Whether a pre-birth entity is a fetus or a child or something else is a matter of personal interpretation, and the consequences of that interpretation, in action and belief, is the responsibility of that individual, both under the law and in their own conscience.

    To some, children are wanted and loved. To others, they are not wanted not loved. Individual choice and individual consequences.

    Roe v. Wade places that choice (at least partially) square on the individual. Others have the right to disagree with it, but those others do not have the right to initiate aggressive force on individuals to require them to conform to another point of view, through the state or otherwise. That is the true heart of the issue; the rest is a rhetorical sideshow.

    The LP platform plank as stated currently is fine. The minority report proposal is also fine. There really is not need to change it.

    But frankly, it is so much of a minor issue in current times that the excess pin-dancing here is meaningless.

    NAP only applies if one thinks the pre-born is the same as a post-born. Whether one thinks that way or not is a function of their individual education and theology. Mileage will vary.

  51. Thomas L. Knapp

    “Whether a pre-birth entity is a fetus or a child or something else is a matter of personal interpretation”

    Um, no. It is whatever it is, and “interpretation” doesn’t change what it is.

    “NAP only applies if one thinks the pre-born is the same as a post-born.”

    Once again, no. What “one thinks” about the answer to the question is not same as the answer to the question.

  52. Brian Holtz Post author

    Still waiting for Blanton to explain why Hinkle’s argument about late-term abortion (“women have historically shown they can be trusted not to engage in X for convenience”) doesn’t apply to infanticide.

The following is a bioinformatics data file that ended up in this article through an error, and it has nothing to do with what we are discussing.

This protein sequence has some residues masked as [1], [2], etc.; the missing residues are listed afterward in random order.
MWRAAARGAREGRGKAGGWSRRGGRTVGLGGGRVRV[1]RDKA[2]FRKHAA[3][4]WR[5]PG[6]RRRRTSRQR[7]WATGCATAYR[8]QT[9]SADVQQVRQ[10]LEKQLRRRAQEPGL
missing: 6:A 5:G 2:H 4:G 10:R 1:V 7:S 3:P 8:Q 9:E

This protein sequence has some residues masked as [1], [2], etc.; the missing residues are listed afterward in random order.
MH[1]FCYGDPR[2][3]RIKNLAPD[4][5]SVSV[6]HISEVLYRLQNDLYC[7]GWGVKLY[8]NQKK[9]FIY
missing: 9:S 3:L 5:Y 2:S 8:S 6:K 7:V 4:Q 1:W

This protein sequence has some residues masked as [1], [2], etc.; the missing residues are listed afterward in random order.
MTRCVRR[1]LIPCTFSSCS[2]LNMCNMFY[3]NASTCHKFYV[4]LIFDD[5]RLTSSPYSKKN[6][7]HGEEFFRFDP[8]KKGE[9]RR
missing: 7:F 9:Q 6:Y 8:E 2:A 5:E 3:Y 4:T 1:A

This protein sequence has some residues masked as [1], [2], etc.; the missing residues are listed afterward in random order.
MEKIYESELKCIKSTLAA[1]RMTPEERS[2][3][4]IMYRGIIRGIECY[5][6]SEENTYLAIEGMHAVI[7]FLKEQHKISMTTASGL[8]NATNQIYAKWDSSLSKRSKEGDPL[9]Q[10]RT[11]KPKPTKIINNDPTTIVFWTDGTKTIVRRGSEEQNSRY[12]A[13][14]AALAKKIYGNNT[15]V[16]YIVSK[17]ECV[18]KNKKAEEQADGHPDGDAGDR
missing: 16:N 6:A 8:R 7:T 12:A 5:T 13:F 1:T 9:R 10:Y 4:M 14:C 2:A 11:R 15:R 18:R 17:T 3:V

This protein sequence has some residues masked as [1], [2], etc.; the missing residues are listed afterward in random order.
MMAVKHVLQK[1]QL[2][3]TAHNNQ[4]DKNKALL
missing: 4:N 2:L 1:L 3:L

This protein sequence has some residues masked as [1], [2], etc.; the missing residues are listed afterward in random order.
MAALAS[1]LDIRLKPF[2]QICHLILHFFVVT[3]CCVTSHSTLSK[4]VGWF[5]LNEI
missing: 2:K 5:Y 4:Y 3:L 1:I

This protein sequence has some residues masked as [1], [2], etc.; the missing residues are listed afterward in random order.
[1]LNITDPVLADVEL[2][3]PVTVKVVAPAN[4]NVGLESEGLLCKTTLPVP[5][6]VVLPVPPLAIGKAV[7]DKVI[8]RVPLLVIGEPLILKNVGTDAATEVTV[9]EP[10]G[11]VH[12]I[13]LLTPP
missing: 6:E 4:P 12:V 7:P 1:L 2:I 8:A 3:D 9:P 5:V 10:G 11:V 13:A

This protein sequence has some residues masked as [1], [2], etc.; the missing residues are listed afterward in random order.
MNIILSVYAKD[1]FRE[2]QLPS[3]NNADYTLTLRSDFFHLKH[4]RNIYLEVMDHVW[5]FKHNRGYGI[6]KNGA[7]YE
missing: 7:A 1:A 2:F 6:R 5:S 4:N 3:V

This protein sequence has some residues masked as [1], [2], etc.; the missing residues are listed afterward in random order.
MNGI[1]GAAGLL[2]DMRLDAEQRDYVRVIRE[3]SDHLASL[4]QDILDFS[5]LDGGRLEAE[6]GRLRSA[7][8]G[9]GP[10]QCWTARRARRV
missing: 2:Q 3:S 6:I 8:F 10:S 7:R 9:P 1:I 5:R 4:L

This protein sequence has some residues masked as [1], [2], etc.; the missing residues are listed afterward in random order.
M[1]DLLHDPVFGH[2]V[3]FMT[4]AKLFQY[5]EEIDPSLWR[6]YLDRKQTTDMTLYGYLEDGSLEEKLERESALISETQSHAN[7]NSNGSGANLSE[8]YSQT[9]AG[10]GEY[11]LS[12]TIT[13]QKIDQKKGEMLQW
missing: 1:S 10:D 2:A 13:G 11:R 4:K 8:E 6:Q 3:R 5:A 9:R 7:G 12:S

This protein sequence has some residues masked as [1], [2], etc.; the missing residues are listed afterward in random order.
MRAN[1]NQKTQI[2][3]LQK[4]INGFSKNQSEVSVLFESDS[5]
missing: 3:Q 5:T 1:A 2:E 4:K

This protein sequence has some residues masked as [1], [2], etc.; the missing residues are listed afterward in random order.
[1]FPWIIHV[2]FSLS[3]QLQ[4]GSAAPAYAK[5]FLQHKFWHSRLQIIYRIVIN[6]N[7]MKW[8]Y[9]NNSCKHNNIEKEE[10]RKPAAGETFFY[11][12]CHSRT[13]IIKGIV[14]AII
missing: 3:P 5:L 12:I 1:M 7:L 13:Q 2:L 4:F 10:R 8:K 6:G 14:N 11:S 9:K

His answer so far: newborns and late-term fetuses are “not interchangeable” and “are apples and oranges”.

    Blanton can’t answer any of my arguments, and so he invokes the red herring of deposing Saddam. Does he dare claim that the validity of my arguments about abortion depend on my record on that issue?

    Then Blanton tries to pretend that because I take one of the available standard http://en.wikipedia.org/wiki/Libertarian_perspectives_on_abortion, I’m somehow setting myself up as a dictator of ethical principles and of word meanings.

    Blanton reeks of ethical relativism: whether an entity has rights depends on the whims of its host, and whether an argument is valid depends on the record of those advancing it.

  53. Robert Capozzi

    tk: What “one thinks” about the answer to the question is not same as the answer to the question.

    me: If that’s so, then what is “the” answer? And if you think yours is THE answer, and someone disagrees with our answer, does that make him or her incorrect?

  54. Brian Holtz Post author

    Walter Block explains evictiionism. Note that Block is behind on his science; the threshold for viability now around 25 weeks, not Block’s “seven or eight months”.

  55. Brian Holtz Post author

    Bob, what is “the” answer for infanticide or slavery? If you think yours is THE answer, and someone disagrees with that answer, does that make him or her incorrect?

  56. Robert Capozzi

    bh, evictionism seems to imply that non-evictionist abortions would be a crime, yes? Is it murder? Is the eviction procedure significantly more expensive than the current kill-the-fetus abortion technique?

  57. Robert Capozzi

    bh, mine is definitely NOT the answer. It’s only my perspective. I’ve been incorrect too many times and changed my mind too many times to fall for the trap of believing that mine is the One True Way!…

    Now, for those who’ve never been incorrect or never changed their minds, I would like to hear how he or she pulled that off and how that’s working for him or her…

  58. Seebeck

    Tom, don’t confuse objective science and law with subjective interpretation. According to the law, my first son was a fetus until birth, at which time he would have become a legal minor, but in the eyes of me and my wife, he was our child. The former was objective science and law. The latter was how we perceived it. My point was that the facts and interpretations can be entirely different, and that the interpretations vary by each person, their emotional involvement, and personal experience.

    You clearly either didn’t read the original link or missed the point entirely.

  59. Roger Roots

    Jed Siple: